Independent agents have always represented not only choice to the consumer but a good price. The accuracy in a comparative rater is second to none because most quotes are real-time, meaning the carrier provides them to the rating vendor.  

A comparative rater will display pay plans and quickly sort the quote by down payment, annual premiums, limits, deductibles. One carrier may have the best annual price, but another may have more favorable terms. Insureds love favorable terms. 

Makes it easy to remarket! 

Back when I was a young agent, if we didn’t sell the policy, we would sometimes send a postcard to the prospect. It was a manual process, and it was only the one follow up.  

Nowadays, comparative raters make it easy to remarket to that unsold prospect by automating a series of follow-ups. This marketing automation is increasing closing ratios for agencies as they’re getting in front of those prospects multiple times after providing a quote. 

Gives you insights into your agency!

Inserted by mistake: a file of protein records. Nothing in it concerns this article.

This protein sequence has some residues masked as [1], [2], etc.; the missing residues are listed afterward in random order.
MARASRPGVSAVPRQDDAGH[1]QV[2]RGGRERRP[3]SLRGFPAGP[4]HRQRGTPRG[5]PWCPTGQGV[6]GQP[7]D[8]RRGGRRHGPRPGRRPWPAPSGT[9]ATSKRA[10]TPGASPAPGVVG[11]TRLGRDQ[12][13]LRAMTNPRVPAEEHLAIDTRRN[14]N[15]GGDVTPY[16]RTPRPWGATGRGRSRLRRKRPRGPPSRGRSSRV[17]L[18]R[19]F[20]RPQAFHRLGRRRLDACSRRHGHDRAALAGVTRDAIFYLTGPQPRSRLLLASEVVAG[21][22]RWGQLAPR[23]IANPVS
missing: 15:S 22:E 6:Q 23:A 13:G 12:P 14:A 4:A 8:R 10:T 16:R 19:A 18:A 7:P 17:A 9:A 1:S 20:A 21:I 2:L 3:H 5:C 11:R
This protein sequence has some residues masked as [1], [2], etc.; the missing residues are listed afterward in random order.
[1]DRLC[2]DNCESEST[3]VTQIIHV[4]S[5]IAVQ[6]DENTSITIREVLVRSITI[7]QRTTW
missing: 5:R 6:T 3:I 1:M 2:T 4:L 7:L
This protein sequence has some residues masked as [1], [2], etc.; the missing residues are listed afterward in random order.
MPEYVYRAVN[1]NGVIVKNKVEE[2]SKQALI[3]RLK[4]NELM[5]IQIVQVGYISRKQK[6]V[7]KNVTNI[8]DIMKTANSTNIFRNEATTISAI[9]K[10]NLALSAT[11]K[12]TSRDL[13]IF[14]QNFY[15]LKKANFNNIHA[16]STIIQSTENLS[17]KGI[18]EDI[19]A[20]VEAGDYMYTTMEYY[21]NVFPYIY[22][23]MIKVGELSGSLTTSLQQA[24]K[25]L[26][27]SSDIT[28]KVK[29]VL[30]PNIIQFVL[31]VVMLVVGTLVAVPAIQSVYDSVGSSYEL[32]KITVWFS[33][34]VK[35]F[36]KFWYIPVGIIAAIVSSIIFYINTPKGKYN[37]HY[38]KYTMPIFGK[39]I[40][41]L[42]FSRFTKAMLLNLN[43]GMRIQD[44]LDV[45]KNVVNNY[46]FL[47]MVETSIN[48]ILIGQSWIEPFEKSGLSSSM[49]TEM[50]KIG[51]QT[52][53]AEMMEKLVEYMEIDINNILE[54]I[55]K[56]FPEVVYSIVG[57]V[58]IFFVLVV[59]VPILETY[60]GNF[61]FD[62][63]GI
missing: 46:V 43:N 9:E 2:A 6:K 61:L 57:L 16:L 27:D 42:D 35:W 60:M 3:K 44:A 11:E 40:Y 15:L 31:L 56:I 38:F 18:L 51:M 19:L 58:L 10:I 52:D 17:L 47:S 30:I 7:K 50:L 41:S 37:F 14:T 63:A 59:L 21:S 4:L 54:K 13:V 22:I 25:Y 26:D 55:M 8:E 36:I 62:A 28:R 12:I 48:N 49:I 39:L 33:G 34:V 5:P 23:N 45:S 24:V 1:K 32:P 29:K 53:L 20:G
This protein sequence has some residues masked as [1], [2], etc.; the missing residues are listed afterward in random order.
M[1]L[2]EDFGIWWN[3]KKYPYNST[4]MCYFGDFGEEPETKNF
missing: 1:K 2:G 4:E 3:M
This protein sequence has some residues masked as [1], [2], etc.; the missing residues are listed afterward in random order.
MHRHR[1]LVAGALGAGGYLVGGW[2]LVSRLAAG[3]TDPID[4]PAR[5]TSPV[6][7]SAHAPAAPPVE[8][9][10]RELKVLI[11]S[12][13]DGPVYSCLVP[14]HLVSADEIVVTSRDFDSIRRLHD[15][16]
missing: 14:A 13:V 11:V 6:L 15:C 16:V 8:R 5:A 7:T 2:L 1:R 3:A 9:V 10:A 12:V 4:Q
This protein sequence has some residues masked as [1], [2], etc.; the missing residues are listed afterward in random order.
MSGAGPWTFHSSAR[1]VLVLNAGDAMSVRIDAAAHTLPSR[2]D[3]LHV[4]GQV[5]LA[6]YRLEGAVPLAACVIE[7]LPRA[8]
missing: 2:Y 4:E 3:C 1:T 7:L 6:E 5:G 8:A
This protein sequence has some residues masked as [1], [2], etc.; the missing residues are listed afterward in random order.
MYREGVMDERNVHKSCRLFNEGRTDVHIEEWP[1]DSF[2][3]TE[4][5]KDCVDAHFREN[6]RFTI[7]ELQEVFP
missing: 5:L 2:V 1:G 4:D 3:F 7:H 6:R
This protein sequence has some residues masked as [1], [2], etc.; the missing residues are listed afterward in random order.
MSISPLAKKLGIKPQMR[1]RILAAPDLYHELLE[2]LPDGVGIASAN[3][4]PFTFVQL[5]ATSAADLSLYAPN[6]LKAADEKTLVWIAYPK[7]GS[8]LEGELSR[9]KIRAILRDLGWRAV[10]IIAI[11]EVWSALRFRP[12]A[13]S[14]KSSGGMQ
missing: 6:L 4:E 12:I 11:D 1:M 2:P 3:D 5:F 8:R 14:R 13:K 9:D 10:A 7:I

Comparative raters do more than quote a policy. You can run reports and see where your business is coming from, what carriers are being quoted, close ratios by producer, location, or carrier, and many other valuable metrics.  

As a young agent, I would have loved the efficiency and speed a comparative rater would have brought to my sales process. Don’t take this technology for granted. You may save money going directly to a carrier to get the rate. But, being able to spend more time with your clients or sell more policies because of the time saved makes the return on your comparative rater investment good for your agency.  

Looking for a comparative rating tool? TurboRater enables you to do everything listed above and more! Plus, no long-term commitments are required. Request your quick, hassle-free demo today

About the Author

Zach Weeks

As Content Marketing Specialist, Zach Weeks manages and implements ITC's marketing efforts, spanning customer communications, social media, content, and email marketing. He has a bachelor's degree in editing, writing, and media from Florida State University. Zach enjoys sports writing, competitive gaming, and spending time with his family and pets.